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‘Nga gu chips’, ‘kuih loyang’, must-have snacks for CNY | Eat/Drink

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Too Sau Moi said she can produce up to seven jars of Nga Gu chips, which will be sold to neighbours and relatives at between RM15 and RM35 a bottle depending on the size. — Bernama pic
Too Sau Moi said she can produce up to seven jars of Nga Gu chips, which will be sold to neighbours and relatives at between RM15 and RM35 a bottle depending on the size. — Bernama pic

SEREMBAN, Jan 31 — The Chinese New Year celebration is incomplete without the “kerepek Nga Gu” or arrowhead chips, which is among the staple snacks of the community during the festive season.

The popular Lunar New Year snack is a small-sized fruit, round in shape and seasonal stemmed root plant that can only be obtained during spring.

Nga Gu maker, Too Sau Moi, 51, said the delectable delight is a snack of choice in her house during the Chinese New Year, as it was easy to prepare and did not require additional seasoning while making it.

“Without the chips, something is amiss during the celebration. To make the chips, it’s a simple process.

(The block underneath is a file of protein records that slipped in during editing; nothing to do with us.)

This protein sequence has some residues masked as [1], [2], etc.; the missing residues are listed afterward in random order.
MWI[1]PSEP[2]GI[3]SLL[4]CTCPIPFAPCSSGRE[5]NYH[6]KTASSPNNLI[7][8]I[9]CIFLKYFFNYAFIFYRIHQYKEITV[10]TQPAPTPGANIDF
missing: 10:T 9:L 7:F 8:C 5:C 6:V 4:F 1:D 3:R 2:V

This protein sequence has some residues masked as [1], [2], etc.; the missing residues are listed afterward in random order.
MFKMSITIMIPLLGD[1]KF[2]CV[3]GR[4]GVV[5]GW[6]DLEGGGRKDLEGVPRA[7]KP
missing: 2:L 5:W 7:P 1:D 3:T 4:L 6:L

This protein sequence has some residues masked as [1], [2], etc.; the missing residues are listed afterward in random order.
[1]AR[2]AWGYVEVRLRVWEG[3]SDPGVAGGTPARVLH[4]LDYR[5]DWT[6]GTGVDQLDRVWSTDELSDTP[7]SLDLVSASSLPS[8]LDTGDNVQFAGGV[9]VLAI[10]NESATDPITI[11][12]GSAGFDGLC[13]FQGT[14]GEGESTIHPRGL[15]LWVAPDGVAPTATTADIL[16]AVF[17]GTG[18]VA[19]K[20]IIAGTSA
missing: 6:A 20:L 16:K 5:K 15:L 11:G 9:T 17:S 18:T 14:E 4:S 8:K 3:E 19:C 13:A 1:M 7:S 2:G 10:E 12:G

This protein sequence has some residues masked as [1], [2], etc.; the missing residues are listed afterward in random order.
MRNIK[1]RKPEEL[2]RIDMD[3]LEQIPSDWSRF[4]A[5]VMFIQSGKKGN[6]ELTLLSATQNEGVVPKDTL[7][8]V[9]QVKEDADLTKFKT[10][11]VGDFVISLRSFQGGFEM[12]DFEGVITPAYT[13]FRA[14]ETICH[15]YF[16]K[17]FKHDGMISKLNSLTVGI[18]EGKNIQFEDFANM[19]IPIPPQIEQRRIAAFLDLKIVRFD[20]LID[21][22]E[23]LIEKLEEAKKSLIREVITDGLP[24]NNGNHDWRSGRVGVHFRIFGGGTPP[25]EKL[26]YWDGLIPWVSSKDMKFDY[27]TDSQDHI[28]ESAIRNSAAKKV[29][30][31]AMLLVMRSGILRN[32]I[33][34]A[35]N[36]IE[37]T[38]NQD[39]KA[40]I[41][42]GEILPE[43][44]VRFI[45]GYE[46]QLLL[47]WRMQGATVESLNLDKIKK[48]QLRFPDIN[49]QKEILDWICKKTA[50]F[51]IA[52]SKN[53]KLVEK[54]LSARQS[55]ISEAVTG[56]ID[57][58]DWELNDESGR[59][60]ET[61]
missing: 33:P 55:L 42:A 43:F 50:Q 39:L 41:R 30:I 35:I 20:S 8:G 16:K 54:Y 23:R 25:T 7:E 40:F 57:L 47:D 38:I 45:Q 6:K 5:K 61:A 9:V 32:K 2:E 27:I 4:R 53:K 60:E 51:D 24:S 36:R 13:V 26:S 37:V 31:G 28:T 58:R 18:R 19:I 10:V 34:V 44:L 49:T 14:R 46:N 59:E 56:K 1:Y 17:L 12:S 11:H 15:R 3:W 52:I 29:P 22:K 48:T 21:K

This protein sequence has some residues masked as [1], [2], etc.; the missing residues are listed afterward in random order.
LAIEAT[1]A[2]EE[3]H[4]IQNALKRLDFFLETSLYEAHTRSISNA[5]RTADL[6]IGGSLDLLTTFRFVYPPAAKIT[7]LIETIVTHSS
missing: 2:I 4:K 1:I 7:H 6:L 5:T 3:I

“You only need two ingredients — Nga Gu and cooking oil. You do not need to add any flavouring or other ingredients like flour or curry powder. The thinly-sliced chips are then deep-fried to a light golden colour,” she said when met by Bernama at her house here today.

Too said she can produce up to seven jars of Nga Gu chips, which will be sold to neighbours and relatives at between RM15 and RM35 a bottle depending on the size.

Admitting that producing the chips is more synonymous with the older generation, Too, however, hopes the younger generation will be exposed to the making of traditional food recipes so that they do not disappear with the passing of time.

“The younger generation prefers to get ready-made cookies at shops or supermarkets. As the older generation, we must teach our children to how to make these snacks, so that it is not forgotten,” she added.

The mother of three said apart from Nga Gu chips, she also produces “kuih Loyang” or honeycomb cookies and so far, she has received 200 orders for the CNY celebration.

More interestingly, to produce kuih loyang, Too uses hereditary recipes from her ancestors by using an 80-year-old mould and added that the Chinese community considers the snack as a symbol of brotherhood and strong family ties.

 “The round shape means togetherness. The Chinese community likes round-shape objects as it is associated with good signs and fortune,” she said.

Too said she is looking forward to celebrating and sharing the happiness of the Year of Tiger with her family since they could not meet for the past two years due to the Covid-19 pandemic. — Bernama


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